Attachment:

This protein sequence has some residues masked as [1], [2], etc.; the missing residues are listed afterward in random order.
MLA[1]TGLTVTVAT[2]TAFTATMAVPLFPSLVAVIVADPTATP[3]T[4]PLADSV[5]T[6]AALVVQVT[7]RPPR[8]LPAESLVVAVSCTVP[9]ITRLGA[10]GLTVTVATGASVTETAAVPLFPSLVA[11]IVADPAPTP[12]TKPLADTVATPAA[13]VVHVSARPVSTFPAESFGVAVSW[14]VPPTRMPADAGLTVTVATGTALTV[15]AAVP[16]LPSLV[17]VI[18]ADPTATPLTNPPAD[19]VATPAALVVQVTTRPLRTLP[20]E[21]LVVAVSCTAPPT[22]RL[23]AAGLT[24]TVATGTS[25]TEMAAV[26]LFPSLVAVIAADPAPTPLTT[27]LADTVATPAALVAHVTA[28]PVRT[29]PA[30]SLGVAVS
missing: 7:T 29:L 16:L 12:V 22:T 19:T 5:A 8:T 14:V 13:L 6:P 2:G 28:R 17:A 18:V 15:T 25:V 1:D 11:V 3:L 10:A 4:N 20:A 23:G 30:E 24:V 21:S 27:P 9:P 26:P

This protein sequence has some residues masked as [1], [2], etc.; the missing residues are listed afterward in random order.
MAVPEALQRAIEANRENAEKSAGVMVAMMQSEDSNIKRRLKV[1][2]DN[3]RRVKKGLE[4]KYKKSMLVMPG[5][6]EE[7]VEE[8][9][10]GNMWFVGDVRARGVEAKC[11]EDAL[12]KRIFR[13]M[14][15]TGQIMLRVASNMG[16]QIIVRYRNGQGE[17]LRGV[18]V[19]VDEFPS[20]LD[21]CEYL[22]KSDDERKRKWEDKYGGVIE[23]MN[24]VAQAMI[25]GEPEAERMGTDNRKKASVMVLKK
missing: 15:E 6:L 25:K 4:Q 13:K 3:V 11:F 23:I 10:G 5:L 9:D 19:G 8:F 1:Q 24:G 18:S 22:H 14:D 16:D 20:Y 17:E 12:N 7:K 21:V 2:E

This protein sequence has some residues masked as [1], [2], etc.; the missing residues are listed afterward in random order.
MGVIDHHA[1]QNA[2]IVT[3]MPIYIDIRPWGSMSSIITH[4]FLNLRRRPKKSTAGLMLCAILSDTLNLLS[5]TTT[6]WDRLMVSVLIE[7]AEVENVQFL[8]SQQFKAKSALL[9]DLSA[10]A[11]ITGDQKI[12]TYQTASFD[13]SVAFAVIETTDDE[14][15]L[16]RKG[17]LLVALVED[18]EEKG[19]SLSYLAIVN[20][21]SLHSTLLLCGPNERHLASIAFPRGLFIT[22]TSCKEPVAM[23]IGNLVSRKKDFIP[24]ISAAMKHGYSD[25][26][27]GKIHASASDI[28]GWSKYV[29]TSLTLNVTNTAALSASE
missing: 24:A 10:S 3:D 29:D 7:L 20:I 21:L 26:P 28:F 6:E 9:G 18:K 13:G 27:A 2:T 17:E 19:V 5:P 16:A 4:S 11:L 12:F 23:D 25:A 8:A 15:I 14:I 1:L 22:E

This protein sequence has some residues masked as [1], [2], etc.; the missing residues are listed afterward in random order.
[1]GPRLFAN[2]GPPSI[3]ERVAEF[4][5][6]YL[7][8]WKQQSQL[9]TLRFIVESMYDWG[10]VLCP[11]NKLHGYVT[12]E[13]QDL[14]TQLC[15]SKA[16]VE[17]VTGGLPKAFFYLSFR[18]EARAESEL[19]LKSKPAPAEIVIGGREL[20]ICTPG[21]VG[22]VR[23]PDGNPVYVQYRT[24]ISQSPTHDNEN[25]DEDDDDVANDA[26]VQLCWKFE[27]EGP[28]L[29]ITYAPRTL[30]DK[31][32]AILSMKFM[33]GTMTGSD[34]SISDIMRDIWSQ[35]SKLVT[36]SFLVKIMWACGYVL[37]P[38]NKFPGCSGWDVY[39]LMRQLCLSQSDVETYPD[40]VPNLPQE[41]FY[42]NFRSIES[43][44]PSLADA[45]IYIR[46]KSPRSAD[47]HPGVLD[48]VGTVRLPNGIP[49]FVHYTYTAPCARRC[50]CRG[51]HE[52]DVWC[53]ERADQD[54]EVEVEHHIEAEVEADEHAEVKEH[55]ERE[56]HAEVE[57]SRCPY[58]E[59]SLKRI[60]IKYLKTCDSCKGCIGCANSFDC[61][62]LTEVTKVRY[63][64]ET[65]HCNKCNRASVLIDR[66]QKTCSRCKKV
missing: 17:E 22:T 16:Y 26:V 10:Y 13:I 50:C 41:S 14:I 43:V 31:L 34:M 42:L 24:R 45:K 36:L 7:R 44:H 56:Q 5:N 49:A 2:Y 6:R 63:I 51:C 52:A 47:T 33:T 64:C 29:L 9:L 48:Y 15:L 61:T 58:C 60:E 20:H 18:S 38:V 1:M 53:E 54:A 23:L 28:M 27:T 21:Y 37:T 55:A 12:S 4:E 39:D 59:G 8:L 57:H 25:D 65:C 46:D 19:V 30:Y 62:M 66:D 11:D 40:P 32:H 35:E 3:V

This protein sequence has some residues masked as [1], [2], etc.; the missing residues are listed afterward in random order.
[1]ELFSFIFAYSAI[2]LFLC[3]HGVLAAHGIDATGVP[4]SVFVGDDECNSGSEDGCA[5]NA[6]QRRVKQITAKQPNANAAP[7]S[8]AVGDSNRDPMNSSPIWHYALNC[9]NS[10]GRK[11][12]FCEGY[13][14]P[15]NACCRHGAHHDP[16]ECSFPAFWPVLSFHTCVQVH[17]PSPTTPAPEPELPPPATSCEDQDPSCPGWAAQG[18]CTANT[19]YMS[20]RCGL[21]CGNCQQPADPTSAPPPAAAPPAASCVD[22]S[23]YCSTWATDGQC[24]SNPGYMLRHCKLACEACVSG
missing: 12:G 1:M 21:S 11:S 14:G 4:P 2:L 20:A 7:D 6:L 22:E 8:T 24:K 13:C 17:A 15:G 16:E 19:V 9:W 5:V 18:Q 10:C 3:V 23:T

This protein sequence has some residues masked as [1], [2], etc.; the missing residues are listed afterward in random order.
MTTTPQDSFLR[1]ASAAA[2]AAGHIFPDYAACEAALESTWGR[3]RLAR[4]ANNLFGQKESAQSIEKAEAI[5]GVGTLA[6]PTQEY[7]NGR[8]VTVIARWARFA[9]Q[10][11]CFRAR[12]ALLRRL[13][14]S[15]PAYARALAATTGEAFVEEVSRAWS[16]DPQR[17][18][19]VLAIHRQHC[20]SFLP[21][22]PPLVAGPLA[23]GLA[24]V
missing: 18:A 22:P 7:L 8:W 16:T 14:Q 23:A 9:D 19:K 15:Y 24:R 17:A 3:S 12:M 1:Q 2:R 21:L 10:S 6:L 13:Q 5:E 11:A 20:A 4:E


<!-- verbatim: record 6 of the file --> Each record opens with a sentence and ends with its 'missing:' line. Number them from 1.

This protein sequence has some residues masked as [1], [2], etc.; the missing residues are listed afterward in random order.
MTTTPQDSFLR[1]ASAAA[2]AAGHIFPDYAACEAALESTWGR[3]RLAR[4]ANNLFGQKESAQSIEKAEAI[5]GVGTLA[6]PTQEY[7]NGR[8]VTVIARWARFA[9]Q[10][11]CFRAR[12]ALLRRL[13][14]S[15]PAYARALAATTGEAFVEEVSRAWS[16]DPQR[17][18][19]VLAIHRQHC[20]SFLP[21][22]PPLVAGPLA[23]GLA[24]V
missing: 18:A 22:P 7:L 8:W 16:T 14:Q 23:A 9:D 19:K 15:Y 24:R 17:A 3:S 12:M 1:Q 2:R 21:L 10:S 6:L 13:Q 5:E 11:A 20:A 4:E